For being about one of the most polarised political figures in Britain, The Iron Lady has little to do with politics. I have seen a lot of people claim that it somehow glorifies Thatcher’s persona, and while I do not deem myself an expert in these matters, I am bound to disagree. Far from being a feel-good movie, The Iron Lady is a gripping and often tragic tale. Thatcher’s own politics and decisions are merely depicted as factual and stand on their own for the viewer to decide what to make of them. Streep’s role certainly isn’t that of a jolly happy-go-lucky feminist who defeated the men at their own game. It is simply that of a power-driven woman who strongly believed that she did what she thought best.

The Iron Lady is an immensely rewarding film to watch – compelling, genuinely interesting and thought provoking it stands above all that Hollywood has recently churned out in a desperate attempt at making millions.

Antonia Landi for Trisickle.

Egg Fried Rice – Better than Toast

In Food, Student life on February 1, 2012 at 11:16 am

Picture: Antonia Landi

There really isn’t much to say about today’s recipe, apart from that it’s quick, easy, and just delicious!

 

 

Fried rice is one of those treats that we all indulge in, but rarely think to do ourselves. A staple in any Asian restaurant and take away, fried rice is a very British way of having Chinese. It’s just foreign enough to tickle our taste buds with unusual flavours, but it’s still made up of ingredients that we know and love.

 

Today’s fried rice is supposed to be served as a main dish, but it can very easily be transformed into a side by halving the amounts. If you’d prefer a more substantial meal, try adding some ham to the dish. And if you’d like to be a bit more fancy, I’ve got just the recipe for you! Just have a look at the links at the bottom of the article.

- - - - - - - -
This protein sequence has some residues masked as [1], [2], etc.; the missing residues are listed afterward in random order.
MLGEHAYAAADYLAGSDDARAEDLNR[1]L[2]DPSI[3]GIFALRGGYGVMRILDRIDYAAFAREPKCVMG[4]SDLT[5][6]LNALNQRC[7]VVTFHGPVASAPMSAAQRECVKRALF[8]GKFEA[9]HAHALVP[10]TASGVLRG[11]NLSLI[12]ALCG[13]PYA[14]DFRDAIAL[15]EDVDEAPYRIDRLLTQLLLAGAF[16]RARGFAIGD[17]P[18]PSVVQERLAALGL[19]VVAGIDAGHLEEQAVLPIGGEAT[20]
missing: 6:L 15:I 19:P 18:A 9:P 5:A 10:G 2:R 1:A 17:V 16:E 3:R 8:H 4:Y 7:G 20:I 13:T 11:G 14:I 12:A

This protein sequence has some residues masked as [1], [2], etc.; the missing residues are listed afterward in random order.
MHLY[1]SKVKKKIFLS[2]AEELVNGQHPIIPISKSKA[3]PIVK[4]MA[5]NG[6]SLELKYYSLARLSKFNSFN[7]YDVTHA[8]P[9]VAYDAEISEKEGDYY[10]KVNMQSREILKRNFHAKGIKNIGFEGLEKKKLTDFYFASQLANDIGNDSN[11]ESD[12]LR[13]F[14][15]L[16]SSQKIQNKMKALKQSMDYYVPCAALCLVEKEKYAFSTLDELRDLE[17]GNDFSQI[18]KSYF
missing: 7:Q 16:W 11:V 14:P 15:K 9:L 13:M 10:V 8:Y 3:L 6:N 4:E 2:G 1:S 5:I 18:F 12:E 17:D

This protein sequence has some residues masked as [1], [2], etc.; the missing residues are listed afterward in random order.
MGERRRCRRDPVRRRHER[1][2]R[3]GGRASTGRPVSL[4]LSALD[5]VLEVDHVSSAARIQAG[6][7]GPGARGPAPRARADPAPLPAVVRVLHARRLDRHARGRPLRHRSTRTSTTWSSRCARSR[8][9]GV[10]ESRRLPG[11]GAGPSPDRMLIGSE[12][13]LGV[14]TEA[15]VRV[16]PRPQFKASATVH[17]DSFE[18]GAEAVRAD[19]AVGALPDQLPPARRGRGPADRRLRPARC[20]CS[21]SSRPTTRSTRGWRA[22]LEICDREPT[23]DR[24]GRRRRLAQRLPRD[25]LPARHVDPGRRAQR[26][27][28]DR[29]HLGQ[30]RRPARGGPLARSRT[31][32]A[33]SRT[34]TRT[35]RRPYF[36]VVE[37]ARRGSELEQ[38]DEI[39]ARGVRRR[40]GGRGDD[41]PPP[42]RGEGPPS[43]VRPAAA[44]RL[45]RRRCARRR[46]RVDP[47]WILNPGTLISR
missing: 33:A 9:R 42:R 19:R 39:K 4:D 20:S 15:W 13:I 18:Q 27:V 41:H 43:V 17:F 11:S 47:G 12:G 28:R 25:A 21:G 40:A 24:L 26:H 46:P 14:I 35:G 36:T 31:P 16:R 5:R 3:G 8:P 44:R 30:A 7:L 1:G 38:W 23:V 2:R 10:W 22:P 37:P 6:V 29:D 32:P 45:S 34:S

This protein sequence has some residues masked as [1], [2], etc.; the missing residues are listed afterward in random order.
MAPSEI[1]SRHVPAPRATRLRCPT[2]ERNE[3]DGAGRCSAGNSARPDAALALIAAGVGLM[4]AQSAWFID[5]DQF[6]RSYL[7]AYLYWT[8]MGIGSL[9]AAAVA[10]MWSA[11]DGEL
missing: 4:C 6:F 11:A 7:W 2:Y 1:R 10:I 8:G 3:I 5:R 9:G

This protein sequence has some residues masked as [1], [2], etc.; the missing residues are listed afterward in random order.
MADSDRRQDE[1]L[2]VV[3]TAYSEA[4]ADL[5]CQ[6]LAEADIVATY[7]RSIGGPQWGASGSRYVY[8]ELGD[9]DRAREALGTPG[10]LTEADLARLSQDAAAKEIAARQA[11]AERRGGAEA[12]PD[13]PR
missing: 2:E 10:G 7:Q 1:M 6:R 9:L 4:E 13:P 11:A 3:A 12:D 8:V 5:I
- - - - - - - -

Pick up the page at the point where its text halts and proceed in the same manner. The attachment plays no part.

I often used to make egg fried rice with simple vegetable oil – it’s cheap and it works. But if you really want to take your dish that little bit further, do invest in a nice bottle of sesame oil. There are two kinds of sesame oil out there: light and dark. Dark sesame oil is made out of toasted sesame seeds and has a stronger and more complex flavour. Both work wonderfully with today’s dish, just keep in mind to use less oil if you choose the dark one, as you don’t want it to be overpowering. If you feel like it, try seasoning the dish with a dash of soy sauce.

 

Last but not least all I can tell you is to run with it. There are so many things that you can add to a simple egg fried rice to make it as complex or as simple as you like, from a grown up seafood version to a very simple side of fried rice with spring onions. Think of your favourite ingredients and then make them work together. You’d be surprised at how quickly you can invent new recipes!

 

Feeds 2:

100g uncooked long grain rice, cooked as per instructions

2 eggs

1 large carrot

1 packet baby sweetcorn (usually 175g)

1 handful frozen peas

4 spring onions

Sesame oil

Salt, pepper, soy sauce (optional)

Watch the video for instructions, and do get in touch if you have any questions, as silly as you think they might be!

And finally, have a look at these great links for inspiration and information.

 

Nobody I’ve met has ever really been sure of how to properly cook rice. There are so many methods I won’t even get involved in it! If you are looking to achieve heavenly fluffy rice, follow this link.

Feeling fancy? Here is a great Thai version of fried rice, just begging to be teamed up with a glass of chilled white wine.

By far one of the most useful websites on the internet, Love Food Hate Waste has great tips on what to do with leftovers and how to make food go further.

Antonia Landi for the Useful Times.